1. Coracoid process of the clavicle; 4. Head of the humerus; 6. 7th cervical vertebrae; 7. Spine of the scapula; 8. Scapula (wing bone); 9. Spine; 10. Rib cage; 11. ASIS; 12. Iliac crest; 13. PSIS; 14. Coccyx (tail bone); 15. Pubic bone; 16. Great trochanter; 17. Femur; 18. Lateral epicondyle of the femur; 19. Patella head of the ﬁbula; 20. Lateral epicondyle of the tibia; 21. Fibula; 22. Fibia; 23. Tibial tuberosity; 24. Curve of the tibia·(shin bone); 25. Lateral malleolus; 26. Calcaneus (heel); 27. Phalanges (toes)
PLANES OF THE BODY, SIDE VIEW
1. 7th cervical vertebrae; 3. Clavicle; 4. Spine of the scapula; 7. Medial border of the scapula; 8. Medical epicondyle of the humerus; 10. PSIS; 13. Lateral epicondyle of the femur; 15. Patella; 16. Tibia; 17. Lateral malleolus; 18. Calcaneus (heel); 19. Phalanges (toes)
All Those Muscles
If you’re worried about remembering the technical names of each landmark or muscle, don’t! The most important thing is to recognize them for what they are and how they work—to know a muscle from a fatty area, and to know the difference between what a ﬂexed muscle looks like compared to one at rest.
MUSCLES, FRONT VIEW
1. Temporalis; 2. Zygomaticus; 3. Masseter; 4. Sternocleidomastoid; 5. Trapezius; 6. Deltoid; 7. Pectoralis; 8. Biceps; 9. Triceps; 10. Rectus abdominis; 11. Gluteus maximus; 12. Quadriceps; 13. Gastrocnemius; 14. External obliques; 15. Tensor fasciae latae; 16. Sartorius
MUSCLES, SIDE VIEW
1. Hamstrings; 14. Gastrocnemius; 15. External obliques; 16. Tensor fasciae latae; 17. Sartorius; 18. Great trochanter (landmark)
As an artist, you want to be able to understand what you’re seeing and to be able to simplify the complex form into clear structure. There is a lot of important information hidden under the skin, and there are universal landmarks on each human body. These landmarks occur at ﬁxed skeletal points where bone is close to the surface. Keep these in mind and learning how to draw bodies becomes that much more doable!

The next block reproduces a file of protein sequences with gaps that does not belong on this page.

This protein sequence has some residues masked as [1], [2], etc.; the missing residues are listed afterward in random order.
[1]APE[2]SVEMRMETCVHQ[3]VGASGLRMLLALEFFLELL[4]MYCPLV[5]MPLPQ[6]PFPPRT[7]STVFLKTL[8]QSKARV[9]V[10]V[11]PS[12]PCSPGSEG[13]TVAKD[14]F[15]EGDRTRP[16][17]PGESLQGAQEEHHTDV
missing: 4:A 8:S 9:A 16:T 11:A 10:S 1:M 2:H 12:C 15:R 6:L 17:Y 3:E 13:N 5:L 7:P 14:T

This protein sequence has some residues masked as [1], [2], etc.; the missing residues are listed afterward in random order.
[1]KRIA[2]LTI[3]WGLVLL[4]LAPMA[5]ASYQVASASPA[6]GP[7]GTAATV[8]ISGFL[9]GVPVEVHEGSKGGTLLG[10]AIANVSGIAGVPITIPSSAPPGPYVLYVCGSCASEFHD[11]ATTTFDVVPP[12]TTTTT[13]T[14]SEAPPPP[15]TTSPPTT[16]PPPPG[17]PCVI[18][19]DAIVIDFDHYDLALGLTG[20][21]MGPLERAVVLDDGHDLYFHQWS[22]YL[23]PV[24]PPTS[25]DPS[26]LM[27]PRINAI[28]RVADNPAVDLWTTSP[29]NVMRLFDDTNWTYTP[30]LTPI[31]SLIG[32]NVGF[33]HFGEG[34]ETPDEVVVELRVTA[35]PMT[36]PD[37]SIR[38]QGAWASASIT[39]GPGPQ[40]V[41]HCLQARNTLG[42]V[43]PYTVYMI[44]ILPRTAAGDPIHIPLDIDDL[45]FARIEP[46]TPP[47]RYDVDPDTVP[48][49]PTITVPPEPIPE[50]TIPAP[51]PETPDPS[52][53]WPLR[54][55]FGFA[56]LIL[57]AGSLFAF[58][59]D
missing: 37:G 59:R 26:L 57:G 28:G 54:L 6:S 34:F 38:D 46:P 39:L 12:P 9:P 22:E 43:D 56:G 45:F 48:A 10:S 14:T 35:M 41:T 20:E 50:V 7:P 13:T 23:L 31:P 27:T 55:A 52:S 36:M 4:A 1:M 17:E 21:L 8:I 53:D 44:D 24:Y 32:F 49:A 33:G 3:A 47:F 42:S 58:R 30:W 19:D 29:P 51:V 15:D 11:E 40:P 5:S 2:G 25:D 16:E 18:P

Identifying Bony Landmarks
Bony landmarks are spots where the bone comes closest to the surface, which let you know the structure underneath the form. Comparing your painting or drawing with these allows you to zero in on accuracy.
Then you will start to be able to distinguish the parts of the body. For example, look at number 14. See that it is not a bony landmark but simply a fat pad that appears when the arm is bent. Forms can be tricky but use these bony and not-so bony landmarks to guide your way.
1: Zygomatic Bone; 2: Glabella; 3: Angle of the ramus or mandible; 4: Tubercle; 5: Sternocleidomastoid muscle (muscle running from the clavicle and sternum to the skull); 6: Clavicle (collar bone); 6A: Clavicle (sternal head); 6B: Clavicle (sternal head hidden by shoulder position); 6C: Clavicle (acromial end); Scapula (acromion); Humerus (greater tubercle, hidden in this position); 9: Pit of the neck (sternal notch); 10: Ulna (olecranon); 11: Humerus (medial epicondyle); 12: Humerus (lateral epicondyle); 13: Radius (styloid process); 14: Compressed fat mass (not a bony landmark!). Note that 6B, 7 and 8 make up the acromion process.
If this has only whetted your appetite for how to draw bodies, don’t freak out but we’ve only scratched the surface here. There’s so much more to learn! Getting Lea Coli Wight’s book, Foundations of Classical Oil Painting, is a good next step as it will guide you along every part of your development in one of the most historied art mediums ever — oil painting. Lea also recommends looking into an écorché sculpture workshop, where you’ll be able to put your love of human anatomy into play even further. Enjoy!